The year of the kilt: a lesson in appreciating difference
To celebrate a landmark birthday, my husband Scott decided to wear a kilt. Every day. For a year.
Not to worry, he said. I have six kilts.
Monotony wasn’t my chief concern. Weather was. Minnesota clocked 52 straight days of sub-zero temps that year. I was worried about his knees.
Turns out, the year of the kilt was a lesson in appreciating difference.
Some people embrace difference. When Scott wore a kilt to an arts event, he was a cause celeb. Attendees peppered him with questions, starting with the most pedestrian: What’s worn under a kilt? He responded as any Scot would, with a non-answer. There’s actually a book on how not to answer that question. He owns it.
In this age of over-sharing, the Scots got it right. It’s fine to keep some things to yourself.
Some people ignore difference. When he wore his plaid to the grocery store or coffee shop, neighbors pretended not to notice. They’d see the swoosh of color, quickly look away, dart another look, then fix their attention on something, anything, at eye level, so as not to encourage him.
Ignoring difference is a subtle but powerful way of silencing it.
Some people are threatened by difference. When we went to family gatherings, relatives rolled their eyes and took photos from the waist up. That’s just Scott being eccentric, they said. One older aunt pulled me aside and implored me to make him stop. It was indecent, she said. Somehow, she’d conflated kilt wearing with flashing. We chalked it up to an addled brain, but she was not alone in sullying what she didn’t understand.
When people feel threatened, they try to shut down the perceived threat.
Some people are drawn to difference. Kids, for example. They loved that a man wore a skirt in public. And they weren’t shy about asking why, despite their parents’ shushing. They share what Apple celebrated in its 1997 manifesto:
“Here’s to the crazy ones. The misfits. The rebels. The troublemakers. The round pegs in the square holes. The ones who see things differently. They're not fond of rules. And they have no respect for the status quo. You can quote them, disagree with them, glorify or vilify them. About the only thing you can't do is ignore them. Because they change things. They push the human race forward. And while some may see them as the crazy ones, we see genius. Because the people who are crazy enough to think they can change the world, are the ones who do.”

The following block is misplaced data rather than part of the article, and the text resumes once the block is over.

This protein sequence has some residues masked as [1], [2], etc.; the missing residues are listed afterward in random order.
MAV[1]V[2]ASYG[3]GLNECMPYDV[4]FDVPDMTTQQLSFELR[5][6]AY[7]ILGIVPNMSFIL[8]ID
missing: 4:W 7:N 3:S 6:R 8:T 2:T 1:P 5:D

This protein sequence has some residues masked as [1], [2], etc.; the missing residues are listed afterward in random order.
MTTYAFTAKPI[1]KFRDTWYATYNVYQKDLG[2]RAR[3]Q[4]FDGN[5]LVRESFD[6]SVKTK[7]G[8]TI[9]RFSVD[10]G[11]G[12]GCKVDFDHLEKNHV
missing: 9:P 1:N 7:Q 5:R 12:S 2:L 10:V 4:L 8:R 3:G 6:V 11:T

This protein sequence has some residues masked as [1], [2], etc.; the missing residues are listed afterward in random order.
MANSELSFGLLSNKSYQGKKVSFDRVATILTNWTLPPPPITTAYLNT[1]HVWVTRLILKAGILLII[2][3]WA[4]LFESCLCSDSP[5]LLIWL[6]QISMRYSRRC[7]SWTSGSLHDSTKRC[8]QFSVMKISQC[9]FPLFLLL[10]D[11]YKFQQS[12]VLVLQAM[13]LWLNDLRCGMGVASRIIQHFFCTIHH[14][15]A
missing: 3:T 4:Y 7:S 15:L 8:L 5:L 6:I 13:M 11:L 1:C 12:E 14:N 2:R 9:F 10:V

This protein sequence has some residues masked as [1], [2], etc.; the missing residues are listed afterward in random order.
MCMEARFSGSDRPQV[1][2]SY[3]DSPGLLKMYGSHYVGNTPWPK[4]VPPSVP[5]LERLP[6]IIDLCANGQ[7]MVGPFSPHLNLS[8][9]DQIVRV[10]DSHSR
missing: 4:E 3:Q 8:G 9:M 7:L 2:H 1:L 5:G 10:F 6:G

Here's to the crazy ones.
Some people bond through difference. While we waiting to catch an airport tram, a woman approached us and asked about Scott’s tartan. Her question told us she knew something about kilts because she didn’t call it an outfit, a costume or a getup.
He explained that he wore the colors of Clan Innes, his mother’s clan from east of Inverness. She replied that she wore the colors of Clan Gordon.
There was an awkward pause.
It’s okay, she said. People are often surprised that a Black woman wears a kilt. My relatives were slaves to the Gordons, who brought them to the States when they emigrated. Despite that legacy, I celebrate both sides of my family heritage.
We chatted for a few minutes before the tram whisked us back to our separate lives. We never would have had that encounter, and many more like it, if Scott had been wearing jeans. She never would have shared her family history with a stranger if he hadn’t been an “other” himself.
While difference can divide, it can also connect in profound ways. Difference is the language of the innocent, the curious, the creative, the entrepreneur, the poet, the innovator, the thought leader, the changemaker, the crazy.
How do you approach difference?